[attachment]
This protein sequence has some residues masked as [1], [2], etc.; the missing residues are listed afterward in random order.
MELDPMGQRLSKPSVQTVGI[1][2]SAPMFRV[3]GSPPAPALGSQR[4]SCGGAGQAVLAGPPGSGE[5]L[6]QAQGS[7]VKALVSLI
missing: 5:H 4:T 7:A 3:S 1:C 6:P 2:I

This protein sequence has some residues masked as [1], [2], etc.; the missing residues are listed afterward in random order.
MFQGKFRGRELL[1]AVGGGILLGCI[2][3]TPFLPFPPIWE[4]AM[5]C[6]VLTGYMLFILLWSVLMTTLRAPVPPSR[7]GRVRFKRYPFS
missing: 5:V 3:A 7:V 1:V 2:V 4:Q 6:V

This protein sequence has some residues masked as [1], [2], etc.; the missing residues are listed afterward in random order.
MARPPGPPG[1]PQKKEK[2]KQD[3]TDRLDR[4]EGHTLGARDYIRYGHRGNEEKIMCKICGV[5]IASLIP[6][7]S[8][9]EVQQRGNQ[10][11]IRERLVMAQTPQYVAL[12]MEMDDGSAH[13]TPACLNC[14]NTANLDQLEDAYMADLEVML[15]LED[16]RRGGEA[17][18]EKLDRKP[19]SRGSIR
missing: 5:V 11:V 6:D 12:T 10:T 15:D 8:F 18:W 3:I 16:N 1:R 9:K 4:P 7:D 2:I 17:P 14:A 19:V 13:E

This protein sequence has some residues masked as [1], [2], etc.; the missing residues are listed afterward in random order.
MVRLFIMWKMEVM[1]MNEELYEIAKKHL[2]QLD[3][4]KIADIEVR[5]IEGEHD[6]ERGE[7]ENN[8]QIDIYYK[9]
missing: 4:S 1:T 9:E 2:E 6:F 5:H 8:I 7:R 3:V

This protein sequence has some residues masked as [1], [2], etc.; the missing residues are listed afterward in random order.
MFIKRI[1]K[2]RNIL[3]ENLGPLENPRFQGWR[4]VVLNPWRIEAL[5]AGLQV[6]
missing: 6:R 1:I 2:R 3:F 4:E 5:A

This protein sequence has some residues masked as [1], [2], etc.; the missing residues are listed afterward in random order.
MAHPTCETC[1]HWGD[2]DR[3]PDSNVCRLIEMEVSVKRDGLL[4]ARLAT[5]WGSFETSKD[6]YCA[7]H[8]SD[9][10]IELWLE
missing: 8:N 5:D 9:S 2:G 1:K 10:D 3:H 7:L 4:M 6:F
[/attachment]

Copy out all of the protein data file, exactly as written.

This protein sequence has some residues masked as [1], [2], etc.; the missing residues are listed afterward in random order.
MELDPMGQRLSKPSVQTVGI[1][2]SAPMFRV[3]GSPPAPALGSQR[4]SCGGAGQAVLAGPPGSGE[5]L[6]QAQGS[7]VKALVSLI
missing: 5:H 4:T 7:A 3:S 1:C 6:P 2:I

This protein sequence has some residues masked as [1], [2], etc.; the missing residues are listed afterward in random order.
MFQGKFRGRELL[1]AVGGGILLGCI[2][3]TPFLPFPPIWE[4]AM[5]C[6]VLTGYMLFILLWSVLMTTLRAPVPPSR[7]GRVRFKRYPFS
missing: 5:V 3:A 7:V 1:V 2:V 4:Q 6:V

This protein sequence has some residues masked as [1], [2], etc.; the missing residues are listed afterward in random order.
MARPPGPPG[1]PQKKEK[2]KQD[3]TDRLDR[4]EGHTLGARDYIRYGHRGNEEKIMCKICGV[5]IASLIP[6][7]S[8][9]EVQQRGNQ[10][11]IRERLVMAQTPQYVAL[12]MEMDDGSAH[13]TPACLNC[14]NTANLDQLEDAYMADLEVML[15]LED[16]RRGGEA[17][18]EKLDRKP[19]SRGSIR
missing: 5:V 11:V 6:D 12:T 10:T 15:D 8:F 18:W 3:I 16:N 1:R 9:K 4:P 7:D 2:I 17:P 14:A 19:V 13:E

This protein sequence has some residues masked as [1], [2], etc.; the missing residues are listed afterward in random order.
MVRLFIMWKMEVM[1]MNEELYEIAKKHL[2]QLD[3][4]KIADIEVR[5]IEGEHD[6]ERGE[7]ENN[8]QIDIYYK[9]
missing: 4:S 1:T 9:E 2:E 6:F 5:H 8:I 7:R 3:V

This protein sequence has some residues masked as [1], [2], etc.; the missing residues are listed afterward in random order.
MFIKRI[1]K[2]RNIL[3]ENLGPLENPRFQGWR[4]VVLNPWRIEAL[5]AGLQV[6]
missing: 6:R 1:I 2:R 3:F 4:E 5:A

This protein sequence has some residues masked as [1], [2], etc.; the missing residues are listed afterward in random order.
MAHPTCETC[1]HWGD[2]DR[3]PDSNVCRLIEMEVSVKRDGLL[4]ARLAT[5]WGSFETSKD[6]YCA[7]H[8]SD[9][10]IELWLE
missing: 8:N 5:D 9:S 2:G 1:K 10:D 3:H 7:L 4:M 6:F